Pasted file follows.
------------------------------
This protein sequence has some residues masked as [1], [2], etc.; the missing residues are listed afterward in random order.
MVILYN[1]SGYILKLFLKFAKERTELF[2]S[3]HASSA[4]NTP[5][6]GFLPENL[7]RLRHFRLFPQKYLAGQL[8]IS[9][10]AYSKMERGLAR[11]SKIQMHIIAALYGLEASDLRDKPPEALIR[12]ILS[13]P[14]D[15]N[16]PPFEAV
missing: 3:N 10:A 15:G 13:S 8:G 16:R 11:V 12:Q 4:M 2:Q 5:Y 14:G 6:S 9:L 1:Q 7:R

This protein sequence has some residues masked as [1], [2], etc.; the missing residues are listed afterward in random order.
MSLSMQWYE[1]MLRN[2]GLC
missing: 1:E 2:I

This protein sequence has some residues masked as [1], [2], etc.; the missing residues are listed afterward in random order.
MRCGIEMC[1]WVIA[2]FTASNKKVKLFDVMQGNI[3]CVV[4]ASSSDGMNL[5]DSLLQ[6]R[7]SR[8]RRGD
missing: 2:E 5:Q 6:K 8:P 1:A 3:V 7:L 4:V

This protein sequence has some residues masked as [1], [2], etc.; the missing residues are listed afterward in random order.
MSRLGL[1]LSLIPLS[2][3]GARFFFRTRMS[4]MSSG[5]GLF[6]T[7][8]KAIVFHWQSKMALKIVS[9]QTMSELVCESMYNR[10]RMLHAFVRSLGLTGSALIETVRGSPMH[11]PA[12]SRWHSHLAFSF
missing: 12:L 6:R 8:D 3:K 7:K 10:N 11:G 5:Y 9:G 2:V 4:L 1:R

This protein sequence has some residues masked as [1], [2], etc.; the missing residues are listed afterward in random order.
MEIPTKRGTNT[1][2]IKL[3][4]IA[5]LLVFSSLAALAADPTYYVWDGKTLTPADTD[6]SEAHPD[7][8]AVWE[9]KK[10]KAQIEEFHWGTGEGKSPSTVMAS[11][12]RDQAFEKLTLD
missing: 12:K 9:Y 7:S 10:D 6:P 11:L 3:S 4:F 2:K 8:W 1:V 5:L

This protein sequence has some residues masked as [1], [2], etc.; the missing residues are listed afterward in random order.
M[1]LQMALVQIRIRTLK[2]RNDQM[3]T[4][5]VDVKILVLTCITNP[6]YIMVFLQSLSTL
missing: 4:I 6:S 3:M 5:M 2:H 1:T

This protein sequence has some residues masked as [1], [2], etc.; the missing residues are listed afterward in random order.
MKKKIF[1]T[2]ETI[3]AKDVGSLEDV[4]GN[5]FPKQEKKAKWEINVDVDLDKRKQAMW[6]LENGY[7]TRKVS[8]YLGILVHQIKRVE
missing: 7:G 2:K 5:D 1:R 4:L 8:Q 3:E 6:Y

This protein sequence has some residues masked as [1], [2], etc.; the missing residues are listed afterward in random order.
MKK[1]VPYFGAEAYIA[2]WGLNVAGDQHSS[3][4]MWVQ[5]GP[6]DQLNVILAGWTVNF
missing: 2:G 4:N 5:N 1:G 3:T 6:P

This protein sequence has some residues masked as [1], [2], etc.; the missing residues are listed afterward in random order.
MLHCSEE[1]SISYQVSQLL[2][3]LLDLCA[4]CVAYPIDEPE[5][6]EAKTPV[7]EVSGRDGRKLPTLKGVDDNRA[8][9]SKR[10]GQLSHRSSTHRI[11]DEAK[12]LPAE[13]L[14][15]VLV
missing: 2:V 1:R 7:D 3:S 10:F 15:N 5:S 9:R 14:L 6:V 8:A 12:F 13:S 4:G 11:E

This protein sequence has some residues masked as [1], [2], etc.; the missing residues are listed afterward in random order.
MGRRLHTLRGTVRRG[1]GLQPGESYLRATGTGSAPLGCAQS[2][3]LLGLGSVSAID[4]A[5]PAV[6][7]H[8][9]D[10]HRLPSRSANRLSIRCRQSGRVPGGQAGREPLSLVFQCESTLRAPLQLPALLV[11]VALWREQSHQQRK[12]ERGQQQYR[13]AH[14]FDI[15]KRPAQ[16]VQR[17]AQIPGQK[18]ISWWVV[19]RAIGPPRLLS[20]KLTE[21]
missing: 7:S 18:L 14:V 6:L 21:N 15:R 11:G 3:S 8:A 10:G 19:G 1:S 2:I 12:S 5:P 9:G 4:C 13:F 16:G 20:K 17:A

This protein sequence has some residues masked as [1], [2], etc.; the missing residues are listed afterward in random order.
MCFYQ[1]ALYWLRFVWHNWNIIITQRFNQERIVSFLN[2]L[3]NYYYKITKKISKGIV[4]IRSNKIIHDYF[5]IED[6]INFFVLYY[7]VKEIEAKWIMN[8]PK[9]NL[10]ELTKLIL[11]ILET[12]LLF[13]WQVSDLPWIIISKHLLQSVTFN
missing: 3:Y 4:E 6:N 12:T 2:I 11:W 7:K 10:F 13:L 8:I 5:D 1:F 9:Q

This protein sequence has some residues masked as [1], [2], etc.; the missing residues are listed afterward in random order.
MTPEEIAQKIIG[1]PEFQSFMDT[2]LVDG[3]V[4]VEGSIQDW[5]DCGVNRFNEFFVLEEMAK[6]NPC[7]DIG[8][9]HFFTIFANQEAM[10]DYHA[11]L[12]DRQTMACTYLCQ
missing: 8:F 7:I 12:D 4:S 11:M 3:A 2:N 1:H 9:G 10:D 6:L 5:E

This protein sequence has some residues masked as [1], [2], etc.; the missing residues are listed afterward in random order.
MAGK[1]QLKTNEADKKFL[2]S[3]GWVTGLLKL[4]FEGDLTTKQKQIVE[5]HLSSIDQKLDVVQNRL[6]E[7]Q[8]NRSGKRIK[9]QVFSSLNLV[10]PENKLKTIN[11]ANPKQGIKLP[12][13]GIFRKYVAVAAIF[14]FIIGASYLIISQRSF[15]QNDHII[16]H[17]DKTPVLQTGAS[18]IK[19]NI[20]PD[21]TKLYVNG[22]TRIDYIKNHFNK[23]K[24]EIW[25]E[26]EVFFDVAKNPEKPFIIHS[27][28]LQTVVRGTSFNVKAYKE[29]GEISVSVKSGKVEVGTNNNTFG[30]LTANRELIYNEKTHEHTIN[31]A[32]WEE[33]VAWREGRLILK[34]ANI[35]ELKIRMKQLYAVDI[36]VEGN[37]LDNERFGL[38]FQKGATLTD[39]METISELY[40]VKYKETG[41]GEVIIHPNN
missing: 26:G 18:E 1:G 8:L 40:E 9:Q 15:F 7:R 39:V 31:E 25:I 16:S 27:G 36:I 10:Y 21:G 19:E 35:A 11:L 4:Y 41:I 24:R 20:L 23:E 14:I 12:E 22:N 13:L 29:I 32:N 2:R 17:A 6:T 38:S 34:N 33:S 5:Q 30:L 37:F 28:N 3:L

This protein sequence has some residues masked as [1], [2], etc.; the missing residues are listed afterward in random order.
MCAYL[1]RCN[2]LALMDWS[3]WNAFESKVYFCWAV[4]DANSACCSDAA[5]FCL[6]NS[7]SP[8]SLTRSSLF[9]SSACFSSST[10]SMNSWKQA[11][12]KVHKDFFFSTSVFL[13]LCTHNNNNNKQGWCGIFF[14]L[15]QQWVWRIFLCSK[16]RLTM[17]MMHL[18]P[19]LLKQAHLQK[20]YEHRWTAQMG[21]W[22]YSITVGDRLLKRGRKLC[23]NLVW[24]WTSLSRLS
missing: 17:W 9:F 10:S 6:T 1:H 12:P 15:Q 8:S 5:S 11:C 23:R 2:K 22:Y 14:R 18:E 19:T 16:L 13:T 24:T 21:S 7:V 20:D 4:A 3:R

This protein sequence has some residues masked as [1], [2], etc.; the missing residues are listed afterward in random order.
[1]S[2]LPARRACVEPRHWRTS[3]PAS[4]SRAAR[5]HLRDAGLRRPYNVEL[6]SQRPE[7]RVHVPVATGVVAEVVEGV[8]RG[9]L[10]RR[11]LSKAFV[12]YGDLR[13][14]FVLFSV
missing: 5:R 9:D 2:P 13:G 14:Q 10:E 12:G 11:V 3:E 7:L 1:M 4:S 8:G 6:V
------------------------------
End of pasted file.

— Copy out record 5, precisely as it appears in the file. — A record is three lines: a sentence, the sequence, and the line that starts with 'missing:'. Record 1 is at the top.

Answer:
This protein sequence has some residues masked as [1], [2], etc.; the missing residues are listed afterward in random order.
MEIPTKRGTNT[1][2]IKL[3][4]IA[5]LLVFSSLAALAADPTYYVWDGKTLTPADTD[6]SEAHPD[7][8]AVWE[9]KK[10]KAQIEEFHWGTGEGKSPSTVMAS[11][12]RDQAFEKLTLD
missing: 12:K 9:Y 7:S 10:D 6:P 11:L 3:S 4:F 2:K 8:W 1:V 5:L